I know two friends’ had a working holiday in Australia and they chose Sydney not for the pretty harbor (which they would hardly see) but for the city beaches being so close. This way they could go to work in the morning and work on their sun tan in the afternoon. Another friend loved history and wanted to learn French so went to Paris for her working holiday (the first, she’s been on several working holidays now). Work out what you want first then work out how to get it’s the best way to do things in this situation.

Ireland-Thatched-Roof-House-Adventurer-Stacey

Cultural interest and language

I touched on it already, but if there is a culture you’re particularly interested or a language you want to learn, sometimes working holidays give you that valuable immersion time you wouldn’t be able to enjoy otherwise. Not only do you live in a place like a local but you work like a local too and having the same lifestyle, it’s easier to understand a language and culture when you’re living the local rhythm. There’s a bunch of words that will make sense that are native to this place and that there’s no equivalent to in your own language that you will learn more about when you see how the people live, work and play.

 

So what about you? Have you been on any working holidays? Got any planned? What’s some general advice you would give to someone who was planning this type of trip?

What qualifies me to give you travel advice

I read a lot of junk on the internet, plenty of it written by self-proclaimed experts in their fields. Most of the experts are just regular people who have plenty of experience in one area. For example, if someone has 10 years marketing experience, they might call themselves a marketing expert online. It sounds better than just talking about their experience, right?

Recently a friend introduced me as a “travel expert”. I had to laugh at this then thought about it, I guess I am as much an expert as people on the internet as I travel extensively, research widely and have several years’ experience at this, but that’s not why you should listen to me when you are planning your travel.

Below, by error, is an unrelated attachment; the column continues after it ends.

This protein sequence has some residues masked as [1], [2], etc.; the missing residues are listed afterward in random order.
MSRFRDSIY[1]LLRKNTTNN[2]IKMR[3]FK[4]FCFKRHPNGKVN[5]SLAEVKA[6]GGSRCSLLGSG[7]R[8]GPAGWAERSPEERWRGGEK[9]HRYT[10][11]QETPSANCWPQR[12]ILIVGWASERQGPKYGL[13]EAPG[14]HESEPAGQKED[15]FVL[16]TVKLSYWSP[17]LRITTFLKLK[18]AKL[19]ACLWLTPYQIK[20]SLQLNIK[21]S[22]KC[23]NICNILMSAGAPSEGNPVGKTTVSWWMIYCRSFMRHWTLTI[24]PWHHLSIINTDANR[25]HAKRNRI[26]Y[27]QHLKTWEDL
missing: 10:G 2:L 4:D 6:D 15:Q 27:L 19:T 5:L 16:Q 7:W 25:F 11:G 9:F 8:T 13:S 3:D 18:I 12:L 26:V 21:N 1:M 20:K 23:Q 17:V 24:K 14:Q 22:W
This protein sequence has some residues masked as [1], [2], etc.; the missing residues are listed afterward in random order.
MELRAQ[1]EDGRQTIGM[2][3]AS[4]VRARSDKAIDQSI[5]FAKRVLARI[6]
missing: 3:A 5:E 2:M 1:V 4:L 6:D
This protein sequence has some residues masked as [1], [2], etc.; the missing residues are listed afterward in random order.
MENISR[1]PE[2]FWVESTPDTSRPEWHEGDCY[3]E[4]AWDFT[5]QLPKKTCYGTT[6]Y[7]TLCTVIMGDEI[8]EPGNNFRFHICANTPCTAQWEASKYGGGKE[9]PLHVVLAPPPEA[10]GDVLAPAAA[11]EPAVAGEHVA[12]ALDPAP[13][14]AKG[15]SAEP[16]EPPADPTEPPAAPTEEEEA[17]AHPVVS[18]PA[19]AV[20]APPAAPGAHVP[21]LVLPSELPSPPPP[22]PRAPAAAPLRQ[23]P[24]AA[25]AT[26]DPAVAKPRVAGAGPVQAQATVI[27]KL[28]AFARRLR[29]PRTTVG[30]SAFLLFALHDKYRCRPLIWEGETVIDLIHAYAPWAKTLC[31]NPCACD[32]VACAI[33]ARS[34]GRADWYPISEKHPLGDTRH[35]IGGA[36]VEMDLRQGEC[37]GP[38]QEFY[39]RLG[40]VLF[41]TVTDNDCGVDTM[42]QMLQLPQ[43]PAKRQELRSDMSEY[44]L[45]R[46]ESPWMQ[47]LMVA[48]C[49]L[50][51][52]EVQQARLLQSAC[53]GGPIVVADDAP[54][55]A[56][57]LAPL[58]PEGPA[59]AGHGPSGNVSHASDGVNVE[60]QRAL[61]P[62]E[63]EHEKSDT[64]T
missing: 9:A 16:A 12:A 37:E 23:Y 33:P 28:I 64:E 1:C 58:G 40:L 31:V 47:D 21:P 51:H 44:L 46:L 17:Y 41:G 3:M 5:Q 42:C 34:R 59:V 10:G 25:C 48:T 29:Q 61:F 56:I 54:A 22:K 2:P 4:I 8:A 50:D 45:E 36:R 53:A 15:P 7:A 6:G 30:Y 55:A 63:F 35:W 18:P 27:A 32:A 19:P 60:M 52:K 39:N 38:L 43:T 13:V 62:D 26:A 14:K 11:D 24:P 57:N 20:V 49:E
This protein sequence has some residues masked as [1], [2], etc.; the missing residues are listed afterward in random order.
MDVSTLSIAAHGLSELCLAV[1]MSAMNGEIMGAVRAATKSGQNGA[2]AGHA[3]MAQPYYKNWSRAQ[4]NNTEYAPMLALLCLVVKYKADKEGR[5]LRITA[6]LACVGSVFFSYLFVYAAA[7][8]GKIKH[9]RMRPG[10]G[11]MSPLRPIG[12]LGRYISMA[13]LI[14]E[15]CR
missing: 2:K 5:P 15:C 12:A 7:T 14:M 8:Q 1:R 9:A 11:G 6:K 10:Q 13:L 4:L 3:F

Berlin-Wall--Adventurer-StaceyI have said it before and I will say it again: on the road, I have made a lot of mistakes. I have gotten lost, gotten ripped off and potentially put myself at huge risks, with the thought in mind that I can handle anything. Worst of all, I get scared about travel and have my own fears of the unknown.

These things are natural and human, mistakes are common, fears are more so. Overcoming those fears is less common and getting back on the horse after making big mistakes and getting on with it is less so as well. I could have given up my dreams of travel at any time and retreated back to my comfort zone, but I didn’t and I won’t finish travelling until I feel happy with my personal achievements.

Travelling solo in NYC I made some new friends, check them out!

Travelling solo in NYC I made some new friends, check them out!

Travel has helped me develop as a person, to find my strengths in communication and negotiation and gave me the opportunity to exercise my personal charm and capacity for empathy. Travel has thought me a lot and continues to teach me. I am a student of life and love that the whole world is my classroom!

Right now I am in the UK at the beginning of my working holiday. It’s been a really good time full of new adventures and exploration. I have allowed myself the freedom to go anywhere in the UK and will be exploring more of Westeros the UK in this next two years than I ever have before. I’ll explore Europe further at a slower pace than I have in the past as a backpacker speeding about.

Free Falling (the wind in my cheeks!)

Free Falling (the wind in my cheeks!)

It was my travel dream to be here and I am achieving that as you read this. If you are going to get advice from someone that someone should have been where you are in the past and be living their dream now. To inspire you, they have to be doing what you want to be doing, right? I think I qualify.

What’s your travel dream? What do you want out of travel? In years from now when you’re in a nursing home talking to all the other elderly women and men, what will you tell them? Will you tell them you followed your dreams and had your own adventures or that you let your fears stop you?